This is on my RV Bucket List — anyone done infield at NASCAR?

 

By Jim Steinberg / Staff writer
Published: March 25, 2017 Updated: 3:39 p.m.

FONTANA >> The infield of the Auto Club Speedway during race weekend hosts some 1,900 recreational vehicles, more than 10,000 people, almost as many bicycles, makeshift bars and lounging areas, as well as outdoor cooking paraphernalia of all imaginable shapes and sizes.

Eclectic doesn’t begin to describe the assortment of roosting areas on recreational vehicle rooftops, the odd assortment of flags flying above campsites, and games being played in campsite “yards.”

“Let’s have a party,” said Brandon “Brando” VanScoy of La Mirada, who operates an improvised bar with two kinds of beers for adults and a choice of three non-alcoholic fruit drinks for kids — all free for anyone who stops by during the Auto Club 400 race weekend.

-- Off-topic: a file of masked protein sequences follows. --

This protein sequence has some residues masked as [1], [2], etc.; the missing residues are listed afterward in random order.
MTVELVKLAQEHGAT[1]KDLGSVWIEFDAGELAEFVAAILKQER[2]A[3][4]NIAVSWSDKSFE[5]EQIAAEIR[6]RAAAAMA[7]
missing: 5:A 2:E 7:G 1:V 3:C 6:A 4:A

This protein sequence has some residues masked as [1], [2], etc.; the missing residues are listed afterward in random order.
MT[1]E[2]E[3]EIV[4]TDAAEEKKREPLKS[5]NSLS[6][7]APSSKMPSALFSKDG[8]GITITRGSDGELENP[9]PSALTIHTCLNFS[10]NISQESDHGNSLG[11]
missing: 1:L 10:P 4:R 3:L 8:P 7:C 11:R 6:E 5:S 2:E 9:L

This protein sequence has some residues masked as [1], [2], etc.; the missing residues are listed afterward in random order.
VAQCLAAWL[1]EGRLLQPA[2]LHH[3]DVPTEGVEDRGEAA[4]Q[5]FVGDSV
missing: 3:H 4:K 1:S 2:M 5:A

The RVs began to load in and claim their spots in the infield Thursday morning, and campers stay throughout the whole weekend. The NASCAR XFINITY NXS 300 race takes place on Saturday, and the Monster Energy NASCAR Cup Series Auto Club 400 is on Sunday.

In the infield, the beanbag toss might be one of the more popular games of skill, but some bring their own artificial grass “carpeting” to hone putting and chip shot skills.

Non-mechanized transportation modes include bicycles trending towards bright neon shades, some with thin tires, but many more with wide, very fat and fatter still treads.

There are tricycles, some with side-by-side seats, and there was even one self-propelled thickly padded lounge chair.

This year marks the 20th anniversary of professional race car driving on the site of the former Kaiser Steel Mill near Fontana.

And for the avid race fans of the Fernie and Lillian Guzman family of Fontana, the historic site has a very special meaning.

Lillian Guzman said her father worked on a Fontana pig farm on land that became the steel mill. He then became a crane operator at the steel mill.

And the family of Fontana natives hasn’t missed a race since the speedway opened, she said.

Neil Reynolds, Jr., 18, of Rancho Cucamonga came into the world going to the speedway, and he hasn’t missed a race since his birth.

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